Article written by Simona Morina, Contested Probate Solicitor
When someone dies a Personal Representative will need to apply for a Grant to allow them to administer the estate. The Grant will provide the Personal Representative with the legal authority to deal with the deceased’s assets, debts, and expenses and at the conclusion, to distribute the deceased’s estate to the person(s) or entities entitled to benefit. In some circumstances, it may be appropriate to delay a Grant from being issued. This may be the case when:
- There is a doubt relating to the validity of the Will.
- It is believed there may be a valid Will which has not materialised.
- There is an objection to a Grant being provided due to a specific reason – e.g. a perceived inability on behalf of the Personal Representative to administer the estate correctly.
- There are concerns surrounding the making of a Will such as undue influence, fraud, or mental incapacity of the deceased.
- The person applying to the Court for a Grant may not necessarily be the correct person who is entitled to apply.
- There are concerns that the estate assets may be disposed of contrary to the intentions of the Will.
If any of the above circumstances apply, it may be appropriate to file a Caveat at the Probate Registry to prevent a Grant from being obtained. Entering a Caveat can allow time for investigations to be undertaken and the necessary legal advice to be provided.
What is a Caveat?
A Caveat is a written notice given to prevent a Grant from being obtained. This being either a Grant of Probate where there is a Will, or a Grant of Letters of Administration where there is not a Will.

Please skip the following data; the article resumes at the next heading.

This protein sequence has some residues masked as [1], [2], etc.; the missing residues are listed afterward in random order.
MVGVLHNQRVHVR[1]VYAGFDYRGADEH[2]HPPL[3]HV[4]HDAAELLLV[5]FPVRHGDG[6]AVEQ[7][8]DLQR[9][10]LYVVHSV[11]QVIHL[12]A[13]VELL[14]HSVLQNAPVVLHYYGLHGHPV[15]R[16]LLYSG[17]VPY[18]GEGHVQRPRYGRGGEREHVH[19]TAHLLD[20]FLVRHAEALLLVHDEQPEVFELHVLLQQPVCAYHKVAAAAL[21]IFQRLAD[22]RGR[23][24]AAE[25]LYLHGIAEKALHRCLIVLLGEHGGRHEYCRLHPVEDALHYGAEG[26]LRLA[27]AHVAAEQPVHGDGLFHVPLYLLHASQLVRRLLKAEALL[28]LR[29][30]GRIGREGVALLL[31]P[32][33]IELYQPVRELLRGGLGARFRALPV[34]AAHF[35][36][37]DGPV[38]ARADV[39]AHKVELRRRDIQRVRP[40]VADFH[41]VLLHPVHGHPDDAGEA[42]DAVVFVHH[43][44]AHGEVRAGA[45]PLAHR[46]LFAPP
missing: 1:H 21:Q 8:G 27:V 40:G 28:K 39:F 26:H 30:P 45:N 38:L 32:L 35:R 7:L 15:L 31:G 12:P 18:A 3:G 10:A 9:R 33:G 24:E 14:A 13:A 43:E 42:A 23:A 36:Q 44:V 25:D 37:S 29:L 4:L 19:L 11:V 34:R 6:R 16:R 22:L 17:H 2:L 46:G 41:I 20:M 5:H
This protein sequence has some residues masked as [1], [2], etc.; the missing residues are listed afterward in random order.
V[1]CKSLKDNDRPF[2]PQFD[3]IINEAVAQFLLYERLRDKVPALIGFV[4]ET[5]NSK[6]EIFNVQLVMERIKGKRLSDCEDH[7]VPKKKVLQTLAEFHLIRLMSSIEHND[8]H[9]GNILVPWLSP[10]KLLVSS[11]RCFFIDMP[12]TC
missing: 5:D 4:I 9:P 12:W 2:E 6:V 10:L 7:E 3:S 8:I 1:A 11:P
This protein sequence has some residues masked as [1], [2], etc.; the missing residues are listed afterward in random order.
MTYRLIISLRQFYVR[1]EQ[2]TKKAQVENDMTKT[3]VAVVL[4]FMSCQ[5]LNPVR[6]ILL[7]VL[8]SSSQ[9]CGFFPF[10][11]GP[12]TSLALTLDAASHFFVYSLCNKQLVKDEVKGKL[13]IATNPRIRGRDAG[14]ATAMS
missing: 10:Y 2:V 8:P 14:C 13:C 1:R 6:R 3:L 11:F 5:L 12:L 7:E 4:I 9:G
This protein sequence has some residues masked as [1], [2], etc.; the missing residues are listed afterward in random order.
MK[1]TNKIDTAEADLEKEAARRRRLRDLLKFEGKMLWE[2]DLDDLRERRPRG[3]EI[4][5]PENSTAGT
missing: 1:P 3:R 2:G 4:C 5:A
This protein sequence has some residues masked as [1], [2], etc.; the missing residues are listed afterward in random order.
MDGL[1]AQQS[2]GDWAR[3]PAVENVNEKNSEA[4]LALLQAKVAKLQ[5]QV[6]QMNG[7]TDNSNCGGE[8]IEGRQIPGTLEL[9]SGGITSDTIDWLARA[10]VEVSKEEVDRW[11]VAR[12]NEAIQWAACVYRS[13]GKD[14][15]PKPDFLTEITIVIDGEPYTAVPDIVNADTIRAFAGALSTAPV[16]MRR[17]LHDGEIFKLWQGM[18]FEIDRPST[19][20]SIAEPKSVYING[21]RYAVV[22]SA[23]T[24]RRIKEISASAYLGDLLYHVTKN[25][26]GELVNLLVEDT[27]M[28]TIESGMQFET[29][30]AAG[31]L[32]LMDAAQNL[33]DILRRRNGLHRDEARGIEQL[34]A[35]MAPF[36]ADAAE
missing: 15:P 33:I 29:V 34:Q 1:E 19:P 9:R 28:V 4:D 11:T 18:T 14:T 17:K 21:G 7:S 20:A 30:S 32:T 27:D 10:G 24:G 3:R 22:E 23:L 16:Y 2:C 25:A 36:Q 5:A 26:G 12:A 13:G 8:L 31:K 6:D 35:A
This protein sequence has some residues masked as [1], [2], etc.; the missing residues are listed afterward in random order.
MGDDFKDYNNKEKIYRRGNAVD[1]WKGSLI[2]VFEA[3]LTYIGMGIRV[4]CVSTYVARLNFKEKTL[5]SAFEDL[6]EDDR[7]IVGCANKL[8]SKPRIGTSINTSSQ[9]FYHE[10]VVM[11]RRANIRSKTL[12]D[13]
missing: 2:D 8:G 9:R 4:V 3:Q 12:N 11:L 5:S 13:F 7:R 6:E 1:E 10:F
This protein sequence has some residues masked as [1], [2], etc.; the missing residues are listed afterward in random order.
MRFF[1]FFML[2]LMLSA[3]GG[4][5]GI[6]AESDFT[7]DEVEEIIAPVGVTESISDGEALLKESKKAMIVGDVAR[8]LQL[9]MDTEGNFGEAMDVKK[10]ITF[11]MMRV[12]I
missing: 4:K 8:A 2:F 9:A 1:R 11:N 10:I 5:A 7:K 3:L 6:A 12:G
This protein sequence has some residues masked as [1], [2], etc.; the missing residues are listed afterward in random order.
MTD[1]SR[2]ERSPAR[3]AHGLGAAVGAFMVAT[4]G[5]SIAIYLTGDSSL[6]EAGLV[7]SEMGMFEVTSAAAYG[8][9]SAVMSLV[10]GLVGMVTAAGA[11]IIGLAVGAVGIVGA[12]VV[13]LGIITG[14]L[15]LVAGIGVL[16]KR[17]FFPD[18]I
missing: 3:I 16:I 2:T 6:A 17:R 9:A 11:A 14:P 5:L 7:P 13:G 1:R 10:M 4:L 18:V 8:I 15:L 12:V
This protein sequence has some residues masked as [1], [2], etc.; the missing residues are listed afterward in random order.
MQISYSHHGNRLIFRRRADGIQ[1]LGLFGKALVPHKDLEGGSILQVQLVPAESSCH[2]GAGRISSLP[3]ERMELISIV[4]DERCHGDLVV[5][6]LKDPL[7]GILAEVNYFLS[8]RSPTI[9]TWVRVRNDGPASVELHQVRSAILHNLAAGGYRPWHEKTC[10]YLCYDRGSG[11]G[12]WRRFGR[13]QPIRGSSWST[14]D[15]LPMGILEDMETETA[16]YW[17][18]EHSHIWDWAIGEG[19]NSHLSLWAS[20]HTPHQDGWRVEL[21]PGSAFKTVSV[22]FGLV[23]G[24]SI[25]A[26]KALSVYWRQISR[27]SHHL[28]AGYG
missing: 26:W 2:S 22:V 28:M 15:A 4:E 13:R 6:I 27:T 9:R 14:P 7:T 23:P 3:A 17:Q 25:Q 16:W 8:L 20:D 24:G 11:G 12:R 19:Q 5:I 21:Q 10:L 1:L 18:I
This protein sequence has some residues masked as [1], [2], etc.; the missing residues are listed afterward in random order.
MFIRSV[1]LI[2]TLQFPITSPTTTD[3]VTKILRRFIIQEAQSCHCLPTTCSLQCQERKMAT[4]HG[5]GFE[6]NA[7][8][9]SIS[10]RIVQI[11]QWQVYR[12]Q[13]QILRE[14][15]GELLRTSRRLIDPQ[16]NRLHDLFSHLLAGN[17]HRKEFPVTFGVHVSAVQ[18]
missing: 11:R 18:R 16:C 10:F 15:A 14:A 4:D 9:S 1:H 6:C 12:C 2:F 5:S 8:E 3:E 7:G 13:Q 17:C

The primary objective is to prevent anyone from administering the estate. A Caveat is often usefully relied upon when an investigation is required regarding the circumstances concerning the creation of a Will and/or there are concerns regarding the rightful distribution of the deceased’s estate.
Who can enter a Caveat?
Registering a Caveat can be attended to by anyone with an interest in the estate or an interest that is different to the person applying for the Grant.
In order to be effective, the Caveat must be registered with the Probate Registry. The fee is currently £3.00, and it can be registered online or by post. The Caveat will remain in place for six months and can be extended a month before it’s expiry for a further six months. If the Caveat is not extended, it will expire automatically.
The person who registers a Caveat is known as the ‘Caveator’.
How can a Caveat be challenged?
A Caveat can be ‘warned off’. This means that any person claiming an interest in the estate can issue a document known as a “Warning to Caveat” at the Probate Registry, which should state that person’s interest. Once the Warning has been served on the Caveator, the Caveator will have a period of 14 days to attend to the following options:
- Enter an Appearance to Warning.
- Withdraw the Caveat.
- Issue and serve a summons for directions.
The Caveator can also choose to not respond at all upon receipt of the Warning to Caveat. If no response is provided, the person serving the Warning can proceed to request the Probate Registry to remove the Caveat.
If an Appearance to Warning is entered, the Caveat becomes a permanent barrier to a Grant being obtained. In these circumstances, it can only be removed with the consent of the parties or by an order of the Court or the Probate Registry.
Entering a Caveat, a Warning to Caveat or an Appearance to a Warning can have potentially serious cost consequences if they are inappropriately registered, defended or demanded to be removed. For this reason, we recommend that legal advice is sought from a specialist solicitor as soon as becomes apparent that a challenge to an estate is likely to be made or defended.